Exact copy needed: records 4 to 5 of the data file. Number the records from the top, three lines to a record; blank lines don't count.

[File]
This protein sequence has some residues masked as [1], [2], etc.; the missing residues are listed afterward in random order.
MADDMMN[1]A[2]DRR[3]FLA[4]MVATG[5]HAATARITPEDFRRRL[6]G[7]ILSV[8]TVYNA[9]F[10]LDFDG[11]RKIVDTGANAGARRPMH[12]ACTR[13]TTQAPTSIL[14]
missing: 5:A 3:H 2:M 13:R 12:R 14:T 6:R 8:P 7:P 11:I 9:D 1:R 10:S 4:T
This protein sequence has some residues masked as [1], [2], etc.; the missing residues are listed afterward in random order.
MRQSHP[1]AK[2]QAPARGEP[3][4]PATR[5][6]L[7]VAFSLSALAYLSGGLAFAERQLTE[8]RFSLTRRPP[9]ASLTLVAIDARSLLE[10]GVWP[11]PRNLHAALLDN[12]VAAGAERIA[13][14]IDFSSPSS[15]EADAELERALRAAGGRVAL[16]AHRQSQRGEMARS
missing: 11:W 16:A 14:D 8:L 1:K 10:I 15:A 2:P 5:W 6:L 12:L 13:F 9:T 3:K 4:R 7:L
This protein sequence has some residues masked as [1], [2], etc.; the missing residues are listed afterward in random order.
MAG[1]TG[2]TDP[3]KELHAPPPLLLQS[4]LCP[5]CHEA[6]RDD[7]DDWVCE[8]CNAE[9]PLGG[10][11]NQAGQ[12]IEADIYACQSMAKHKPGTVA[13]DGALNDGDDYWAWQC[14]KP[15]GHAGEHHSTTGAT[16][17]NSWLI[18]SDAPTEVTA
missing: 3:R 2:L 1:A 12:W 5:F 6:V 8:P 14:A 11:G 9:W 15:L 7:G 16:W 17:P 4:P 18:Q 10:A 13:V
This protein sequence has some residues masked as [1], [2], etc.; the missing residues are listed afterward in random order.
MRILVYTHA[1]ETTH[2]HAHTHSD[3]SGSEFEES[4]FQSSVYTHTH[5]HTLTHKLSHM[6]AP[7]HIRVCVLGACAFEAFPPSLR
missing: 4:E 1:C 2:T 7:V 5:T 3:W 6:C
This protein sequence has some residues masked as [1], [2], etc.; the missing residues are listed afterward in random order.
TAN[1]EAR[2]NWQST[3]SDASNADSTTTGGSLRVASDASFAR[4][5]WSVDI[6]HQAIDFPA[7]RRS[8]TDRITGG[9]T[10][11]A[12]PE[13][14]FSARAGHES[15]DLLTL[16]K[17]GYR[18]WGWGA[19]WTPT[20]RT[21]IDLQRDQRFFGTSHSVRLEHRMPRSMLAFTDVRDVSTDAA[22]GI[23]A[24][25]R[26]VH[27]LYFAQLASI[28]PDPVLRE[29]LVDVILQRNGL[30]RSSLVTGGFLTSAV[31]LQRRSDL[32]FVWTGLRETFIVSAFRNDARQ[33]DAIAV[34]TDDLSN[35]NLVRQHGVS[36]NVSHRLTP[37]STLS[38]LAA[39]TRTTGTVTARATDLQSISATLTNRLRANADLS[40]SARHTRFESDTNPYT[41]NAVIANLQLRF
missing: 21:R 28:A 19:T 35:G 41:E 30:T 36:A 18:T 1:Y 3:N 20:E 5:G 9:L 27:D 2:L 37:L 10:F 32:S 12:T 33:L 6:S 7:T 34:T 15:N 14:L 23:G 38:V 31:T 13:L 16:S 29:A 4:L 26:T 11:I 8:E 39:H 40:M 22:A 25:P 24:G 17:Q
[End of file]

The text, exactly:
This protein sequence has some residues masked as [1], [2], etc.; the missing residues are listed afterward in random order.
MRILVYTHA[1]ETTH[2]HAHTHSD[3]SGSEFEES[4]FQSSVYTHTH[5]HTLTHKLSHM[6]AP[7]HIRVCVLGACAFEAFPPSLR
missing: 4:E 1:C 2:T 7:V 5:T 3:W 6:C
This protein sequence has some residues masked as [1], [2], etc.; the missing residues are listed afterward in random order.
TAN[1]EAR[2]NWQST[3]SDASNADSTTTGGSLRVASDASFAR[4][5]WSVDI[6]HQAIDFPA[7]RRS[8]TDRITGG[9]T[10][11]A[12]PE[13][14]FSARAGHES[15]DLLTL[16]K[17]GYR[18]WGWGA[19]WTPT[20]RT[21]IDLQRDQRFFGTSHSVRLEHRMPRSMLAFTDVRDVSTDAA[22]GI[23]A[24][25]R[26]VH[27]LYFAQLASI[28]PDPVLRE[29]LVDVILQRNGL[30]RSSLVTGGFLTSAV[31]LQRRSDL[32]FVWTGLRETFIVSAFRNDARQ[33]DAIAV[34]TDDLSN[35]NLVRQHGVS[36]NVSHRLTP[37]STLS[38]LAA[39]TRTTGTVTARATDLQSISATLTNRLRANADLS[40]SARHTRFESDTNPYT[41]NAVIANLQLRF
missing: 21:R 28:A 19:T 35:G 41:E 30:T 36:A 18:T 1:Y 3:N 20:E 5:G 9:L 27:D 2:L 37:L 10:F 32:S 12:T 33:L 6:S 7:T 34:T 15:N 14:L 23:G 38:V 31:T 13:L 16:S 29:A 4:L 26:T 11:I 8:E 39:H 40:M 22:A 25:P 24:G 17:Q